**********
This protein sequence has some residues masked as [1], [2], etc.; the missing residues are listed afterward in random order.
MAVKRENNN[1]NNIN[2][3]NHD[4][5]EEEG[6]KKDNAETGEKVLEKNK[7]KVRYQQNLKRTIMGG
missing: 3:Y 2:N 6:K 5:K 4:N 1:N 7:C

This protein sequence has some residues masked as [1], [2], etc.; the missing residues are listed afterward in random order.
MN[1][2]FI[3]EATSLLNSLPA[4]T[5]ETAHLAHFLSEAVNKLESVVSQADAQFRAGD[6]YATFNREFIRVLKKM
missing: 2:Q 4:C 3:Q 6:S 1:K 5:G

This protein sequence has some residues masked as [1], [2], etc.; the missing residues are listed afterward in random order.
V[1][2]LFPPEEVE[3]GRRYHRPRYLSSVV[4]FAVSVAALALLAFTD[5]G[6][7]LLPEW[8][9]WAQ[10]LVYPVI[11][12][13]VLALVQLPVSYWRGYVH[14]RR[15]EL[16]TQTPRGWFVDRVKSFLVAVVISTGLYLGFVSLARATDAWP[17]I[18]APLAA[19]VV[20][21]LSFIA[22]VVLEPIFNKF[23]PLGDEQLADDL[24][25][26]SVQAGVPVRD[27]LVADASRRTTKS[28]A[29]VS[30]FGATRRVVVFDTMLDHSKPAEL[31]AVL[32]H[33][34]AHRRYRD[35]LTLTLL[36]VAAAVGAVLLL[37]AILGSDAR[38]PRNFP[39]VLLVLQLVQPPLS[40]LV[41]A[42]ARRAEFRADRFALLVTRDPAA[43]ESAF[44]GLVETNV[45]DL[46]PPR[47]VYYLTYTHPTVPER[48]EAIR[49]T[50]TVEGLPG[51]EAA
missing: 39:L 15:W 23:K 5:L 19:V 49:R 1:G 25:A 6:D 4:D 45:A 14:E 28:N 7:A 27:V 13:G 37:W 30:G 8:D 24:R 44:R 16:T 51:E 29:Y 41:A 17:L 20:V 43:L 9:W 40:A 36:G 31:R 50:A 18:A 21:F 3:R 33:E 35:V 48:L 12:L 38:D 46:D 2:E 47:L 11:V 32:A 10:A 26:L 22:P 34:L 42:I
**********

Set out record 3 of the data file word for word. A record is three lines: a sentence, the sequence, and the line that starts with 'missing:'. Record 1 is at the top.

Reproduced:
This protein sequence has some residues masked as [1], [2], etc.; the missing residues are listed afterward in random order.
V[1][2]LFPPEEVE[3]GRRYHRPRYLSSVV[4]FAVSVAALALLAFTD[5]G[6][7]LLPEW[8][9]WAQ[10]LVYPVI[11][12][13]VLALVQLPVSYWRGYVH[14]RR[15]EL[16]TQTPRGWFVDRVKSFLVAVVISTGLYLGFVSLARATDAWP[17]I[18]APLAA[19]VV[20][21]LSFIA[22]VVLEPIFNKF[23]PLGDEQLADDL[24][25][26]SVQAGVPVRD[27]LVADASRRTTKS[28]A[29]VS[30]FGATRRVVVFDTMLDHSKPAEL[31]AVL[32]H[33][34]AHRRYRD[35]LTLTLL[36]VAAAVGAVLLL[37]AILGSDAR[38]PRNFP[39]VLLVLQLVQPPLS[40]LV[41]A[42]ARRAEFRADRFALLVTRDPAA[43]ESAF[44]GLVETNV[45]DL[46]PPR[47]VYYLTYTHPTVPER[48]EAIR[49]T[50]TVEGLPG[51]EAA
missing: 39:L 15:W 23:K 5:L 19:V 49:R 1:G 25:A 6:D 4:D 45:A 14:E 28:N 7:A 27:V 13:G 37:W 30:G 8:D 24:R 44:R 16:T 51:E 29:Y 41:A 17:L 20:V 43:L 9:W 40:A 36:G 31:R 50:A 18:A 21:F 3:R 33:E 35:V 48:L 12:L 38:D 46:D 2:E 47:L 11:V 32:A 10:A 26:L 22:P 34:L 42:I